30 March 2011

Minnesota woman cited for neglect after numerous animals found starved to death

A 45-year-old woman from Tower, MN has been charged with neglect after neighbors reported seeing dead animals on her run down farm.

One of the neighbors, Lisa Anderson, went to the farm earlier this month after reports of loose horses in the area. What she discovered was horrific.

“I didn’t get 10 feet before I saw the first dead horse, a palomino. There was feces everywhere, and dead animals on top of feces. It was the worst thing I’ve ever seen,” said Anderson in an interview with the Duluth News Tribune. “I own my own horses, and I know that to starve a horse to death takes weeks, maybe months. This had been going on for a long, long time.”

In an unlocked trailer at the property she also found a live dog that was caged – its feet were stained red from living in its own feces and urine.

St Louis County Sheriff Ross Litman said his office was informed of the situation on March 4. Two weeks later, his officers along with a veterinarian and investigator for the Humane Society, informed the owner of the farm, Marcia Berg, that she must immediately provide food, water and shelter to the remaining animals. When they returned the next week, they say the conditions had been met.

Supervising Deputy Shannon Schultz said that at least 6 animals were found dead on the farm (four horses, a cow and a goat) but it was not clear how long ago they had died. Berg had just divorced and may not have been able to keep up with feed costs. There was also no electricity or available water.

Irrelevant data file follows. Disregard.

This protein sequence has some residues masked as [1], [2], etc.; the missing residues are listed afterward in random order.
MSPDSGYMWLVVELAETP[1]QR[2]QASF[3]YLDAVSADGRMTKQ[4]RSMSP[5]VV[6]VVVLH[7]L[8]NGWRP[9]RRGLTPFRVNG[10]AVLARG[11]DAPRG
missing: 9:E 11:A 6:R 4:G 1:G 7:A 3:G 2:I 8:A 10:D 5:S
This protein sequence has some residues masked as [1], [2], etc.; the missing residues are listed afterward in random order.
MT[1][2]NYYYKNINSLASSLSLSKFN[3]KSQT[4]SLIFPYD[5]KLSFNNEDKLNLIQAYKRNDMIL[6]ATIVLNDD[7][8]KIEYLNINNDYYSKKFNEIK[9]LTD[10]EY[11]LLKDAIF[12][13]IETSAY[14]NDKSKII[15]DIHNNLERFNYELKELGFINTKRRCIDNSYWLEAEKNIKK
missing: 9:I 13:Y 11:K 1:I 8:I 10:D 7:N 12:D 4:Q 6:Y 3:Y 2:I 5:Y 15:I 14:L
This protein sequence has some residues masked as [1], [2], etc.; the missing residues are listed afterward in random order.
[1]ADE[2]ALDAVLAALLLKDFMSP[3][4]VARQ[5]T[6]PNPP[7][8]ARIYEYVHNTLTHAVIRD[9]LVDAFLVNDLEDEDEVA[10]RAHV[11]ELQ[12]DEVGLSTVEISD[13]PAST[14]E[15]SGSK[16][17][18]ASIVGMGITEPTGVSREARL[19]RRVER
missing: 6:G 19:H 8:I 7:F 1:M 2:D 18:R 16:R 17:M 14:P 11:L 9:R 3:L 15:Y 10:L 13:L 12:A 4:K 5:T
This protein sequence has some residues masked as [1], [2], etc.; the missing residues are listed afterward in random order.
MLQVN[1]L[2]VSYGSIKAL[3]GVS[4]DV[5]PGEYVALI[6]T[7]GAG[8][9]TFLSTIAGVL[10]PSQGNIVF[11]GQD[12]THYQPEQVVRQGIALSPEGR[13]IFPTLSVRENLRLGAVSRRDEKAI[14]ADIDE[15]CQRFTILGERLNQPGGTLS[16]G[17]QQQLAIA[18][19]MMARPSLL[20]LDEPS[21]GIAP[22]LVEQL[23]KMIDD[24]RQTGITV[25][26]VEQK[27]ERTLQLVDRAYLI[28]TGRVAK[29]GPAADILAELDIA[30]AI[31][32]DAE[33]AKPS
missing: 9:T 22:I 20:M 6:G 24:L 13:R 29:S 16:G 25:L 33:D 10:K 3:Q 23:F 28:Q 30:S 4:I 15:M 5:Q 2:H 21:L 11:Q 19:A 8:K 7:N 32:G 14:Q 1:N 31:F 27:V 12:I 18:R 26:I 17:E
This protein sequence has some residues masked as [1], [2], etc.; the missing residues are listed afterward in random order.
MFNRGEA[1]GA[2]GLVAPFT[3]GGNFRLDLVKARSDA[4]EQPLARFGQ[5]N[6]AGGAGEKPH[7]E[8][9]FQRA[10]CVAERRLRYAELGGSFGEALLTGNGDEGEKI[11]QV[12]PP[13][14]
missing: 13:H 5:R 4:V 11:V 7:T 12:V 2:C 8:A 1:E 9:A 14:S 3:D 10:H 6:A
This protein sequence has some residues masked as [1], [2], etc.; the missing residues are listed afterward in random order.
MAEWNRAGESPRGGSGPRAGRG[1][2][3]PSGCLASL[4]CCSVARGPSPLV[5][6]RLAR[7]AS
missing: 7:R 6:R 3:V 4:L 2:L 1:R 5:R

Anderson says she is upset at the length of time it took for a serious investigation to take place.

“In one case there was a newborn foal in the doorway to the shed, and that was the foal of one of the mares that was still alive,” she said. “So she had to walk over her dead foal to get into the only shelter she had available.”

The charges against Berg could bring up to a $3,000 fine and 90 days jail time. As for the remaining animals, they will continue to live on the farm.

“It was clear that starvation was an issue, and lack of water,” Schultz remarked. “She (Berg) has good hay out there now and ample water… and she wants to keep the animals. If she had not been able to care for them, we would have removed them from her.”

Source: Duluth News Tribune

Bev Hahler | @redhotvegan
Bev, a vegetarian since she was 14 years old, became more interested in veganism several years ago after studying Agro-business as part of an Ecology degree. She has a gorgeous daughter in second grade who has been a vegetarian her whole life (lucky girl). Follow Bev on her blog and Facebook.

Photo credit:cc:flickr.com/photos/jason-riedy